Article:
Been putting some of our oldest VHS home movies and pictures on DVD for my hubby for Christmas. Boy has it been bringing up the memories.
See the candy in the above picture? For those that don't recognize it, it is the traditional Christmas ribbon candy. I grew up thinking that this was a way beyond special treat. My parents ... well to be quite truthful my parents grew up really, really poor. My mother didn't have indoor plumbing until she was a teenager. My father was raised by his grandparents for several years as my grandmother had to go out and work in an era when it was pretty much frowned upon. My parents married young and after my mother got pregnant with me my father joined the military. Before my brother was born, so I would have two or three, I can remember sleeping on a cot in my parents' bedroom in an efficiency apartment in off-basing housing. They used to celebrate having a few pennies left ... literally a few pennies ... at the end of the month after paying all the bills. My folks had meat to eat a couple of times a month ... not week, but month. So certain things were just special in a way that most people wouldn't find them today. Christmas ribbon candy was that kind of special.
My mother and I still reminisce how Daddy would bring a box home at the beginning of December which signaled that Christmas time had really started. Sometimes he was TDY during the holidays so Mom would buy the box but it wasn't quite the same. We savored that box of beautiful candy all month, just allowing ourselves nibbles here and there. Memories. These days I could buy enough ribbon candy to make Mom and I completely sick of the stuff but I don't. You still need to treat some things special. But every year under the tree she knows she'll find a box of ribbon candy and a barrel of Christmas hard candies.
You ever heard the term Hard Candy Christmas? Dolly Parton used it in one of her songs but what it really means is a very economically poor Christmas but somehow you still find the sweet things about it; the term dates back to the 1850s if you need yet another miscellaneous fact floating around in your head. That's how my mother grew up ... dirt poor with a penny bag of hard candy at Christmas the only luxury they could afford. Their Christmas was what was in their stocking ... some fancy nuts still in the shell, an apple (or orange if the crops had done exceptionally well), some Christmas hard candies, and some little something or other that was useful and practical yet beautiful even if it was a made over hand me down or handmade item.
More memories. I was fairly sick as a child, slowly outgrowing the worst of it as I got older. Last bad sick I took along those lines was when I was nineteen and I scared the crap out of the whole family, including my boyfriend who eventually became the man I am still married to. Winter in Kentucky was really brutal for me and it was one of the factors that led my father to ask to be stationed here in Florida when I nine years old. Most of my memories of Christmas are from a sofa or chair where I was wrapped in a quilt or my father's or grandfather's coat, watching my cousins go sugared-up crazy tearing from one end of the house to the other or watching them as they played outside in the cold weather and snow. I've made exactly one snowman in my life. I was eight and Daddy had come in for a short few days respite from his year-long TDY in Greenland.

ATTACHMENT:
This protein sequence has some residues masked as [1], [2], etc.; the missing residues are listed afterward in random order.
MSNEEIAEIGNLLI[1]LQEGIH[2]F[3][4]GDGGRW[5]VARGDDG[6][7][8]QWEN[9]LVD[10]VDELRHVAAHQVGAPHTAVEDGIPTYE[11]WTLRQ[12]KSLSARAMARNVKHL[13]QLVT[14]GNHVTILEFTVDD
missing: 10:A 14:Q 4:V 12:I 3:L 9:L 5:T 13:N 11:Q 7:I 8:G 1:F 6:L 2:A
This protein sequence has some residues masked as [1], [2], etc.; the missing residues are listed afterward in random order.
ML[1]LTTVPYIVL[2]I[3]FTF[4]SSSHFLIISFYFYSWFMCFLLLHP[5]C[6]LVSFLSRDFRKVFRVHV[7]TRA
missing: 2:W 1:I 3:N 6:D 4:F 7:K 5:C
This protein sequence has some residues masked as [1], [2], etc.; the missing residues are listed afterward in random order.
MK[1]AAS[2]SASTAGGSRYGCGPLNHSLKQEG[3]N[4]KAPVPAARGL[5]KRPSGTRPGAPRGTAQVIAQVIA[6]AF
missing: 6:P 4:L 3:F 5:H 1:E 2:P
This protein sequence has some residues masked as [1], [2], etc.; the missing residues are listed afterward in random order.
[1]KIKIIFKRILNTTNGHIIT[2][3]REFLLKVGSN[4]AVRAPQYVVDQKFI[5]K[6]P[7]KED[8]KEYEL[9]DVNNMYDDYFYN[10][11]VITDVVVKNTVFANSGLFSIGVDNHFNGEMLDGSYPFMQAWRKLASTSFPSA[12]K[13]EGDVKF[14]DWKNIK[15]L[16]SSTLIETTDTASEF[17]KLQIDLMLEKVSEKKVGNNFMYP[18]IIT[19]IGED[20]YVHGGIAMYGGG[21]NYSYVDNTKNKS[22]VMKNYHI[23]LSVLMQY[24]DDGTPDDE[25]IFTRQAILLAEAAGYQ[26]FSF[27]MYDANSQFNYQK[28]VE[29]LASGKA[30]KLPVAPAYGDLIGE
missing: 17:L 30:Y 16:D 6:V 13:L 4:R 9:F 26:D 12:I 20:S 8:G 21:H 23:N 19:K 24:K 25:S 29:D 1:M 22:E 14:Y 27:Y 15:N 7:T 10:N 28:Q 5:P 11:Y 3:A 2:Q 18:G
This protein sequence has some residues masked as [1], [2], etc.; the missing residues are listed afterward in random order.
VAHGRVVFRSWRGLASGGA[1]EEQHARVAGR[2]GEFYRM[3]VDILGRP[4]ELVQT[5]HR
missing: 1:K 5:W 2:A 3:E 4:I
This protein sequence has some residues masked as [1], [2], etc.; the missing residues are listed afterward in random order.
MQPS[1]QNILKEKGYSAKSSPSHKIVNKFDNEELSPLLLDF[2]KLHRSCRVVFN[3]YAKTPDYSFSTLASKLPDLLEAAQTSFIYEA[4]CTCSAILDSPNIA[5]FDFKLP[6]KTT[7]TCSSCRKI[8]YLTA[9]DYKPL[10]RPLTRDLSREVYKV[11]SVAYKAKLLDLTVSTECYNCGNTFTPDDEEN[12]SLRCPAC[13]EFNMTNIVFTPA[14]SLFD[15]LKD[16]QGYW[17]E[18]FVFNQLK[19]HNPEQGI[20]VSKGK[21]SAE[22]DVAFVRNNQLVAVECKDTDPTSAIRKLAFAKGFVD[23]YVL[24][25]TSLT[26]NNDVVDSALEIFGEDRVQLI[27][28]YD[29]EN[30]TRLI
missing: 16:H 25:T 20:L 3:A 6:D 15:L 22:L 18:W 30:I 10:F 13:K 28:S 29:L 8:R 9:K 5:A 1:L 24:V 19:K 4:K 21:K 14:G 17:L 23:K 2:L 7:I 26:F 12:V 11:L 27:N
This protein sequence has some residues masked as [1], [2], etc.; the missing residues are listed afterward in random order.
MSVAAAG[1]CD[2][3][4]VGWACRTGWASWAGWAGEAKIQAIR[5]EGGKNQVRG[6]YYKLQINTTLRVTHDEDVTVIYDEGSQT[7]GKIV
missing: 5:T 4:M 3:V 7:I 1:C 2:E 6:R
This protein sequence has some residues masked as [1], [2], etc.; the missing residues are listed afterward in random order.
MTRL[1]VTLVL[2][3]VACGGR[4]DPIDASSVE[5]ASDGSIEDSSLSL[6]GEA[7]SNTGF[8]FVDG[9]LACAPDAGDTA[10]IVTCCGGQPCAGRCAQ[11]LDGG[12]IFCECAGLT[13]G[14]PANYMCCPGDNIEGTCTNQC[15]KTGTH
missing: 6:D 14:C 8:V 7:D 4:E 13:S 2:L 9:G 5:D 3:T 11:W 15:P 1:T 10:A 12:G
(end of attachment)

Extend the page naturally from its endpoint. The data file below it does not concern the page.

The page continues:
I remember one year, I must have been five or six, and December that year was cold and rainy. Then came a day we went to the farm to help with hog butchering and I was sick again. Granddaddy and Memaw and my parents ... all of the adults were really busy and had enlisted all the cousins to help as well, even those younger than me like my little brother. I was stuck in the house and I remember being so lonesome. All I could do was watch from the antique windows that were so old that they weren't plate glass but had the warble so that you could barely see anything clearly through them. But then Granddaddy came into the house, big bear of a man who had worked harder than hard his whole life. He stepped inside and started fussing. "This child is in here and there's not a spark left in the fireplace. Fotch them boys to bring in some wood!" He turned to me and said, "Sister, Granddaddy'll get this fixed."
I remember him covering me with his coat, heavy and all warm and smelling of him. Then I watched him build the fire back up and shoo the boys out of the house, telling them to stop running around like a herd of hogs, and I went to sleep staring at the flames. I still don't know what he wore because I woke up still draped by his coat after it had gotten dark and the adults had retreated to the old kitchen for coffee and sandwiches.
I think half the reason for celebrating Christmas are the memories. It seems that it is only this time of year that we take the time to stop and remember some things and truly appreciate the blessings we have received in this life ... even if it is the blessing of learning a lesson the hard way.
As a result of the movie and picture project I didn't get as much writing accomplished as I'd hoped but at least I didn't backslide. (grin)
Zombies Aren't Real ... Are They?!
A Bunch of Wild Thyme
Up On Hartford Ridge
Mother Hen's Recipes
And today's youtubes are on meringues, a real favorite of mine. They aren't just for topping a pie. I love meringue cookies and over the years have found some really cool ways to make them. Meringues give you a lot more creative scope than most people are aware.
Rainbow Meringue Cookies
(Note: you can use whatever colors suit the time of year you are making them.)
Meringue Christmas Cookies
(Note: oh my gosh, don't get me started. Yummmmmm!)
Santa Hat Meringues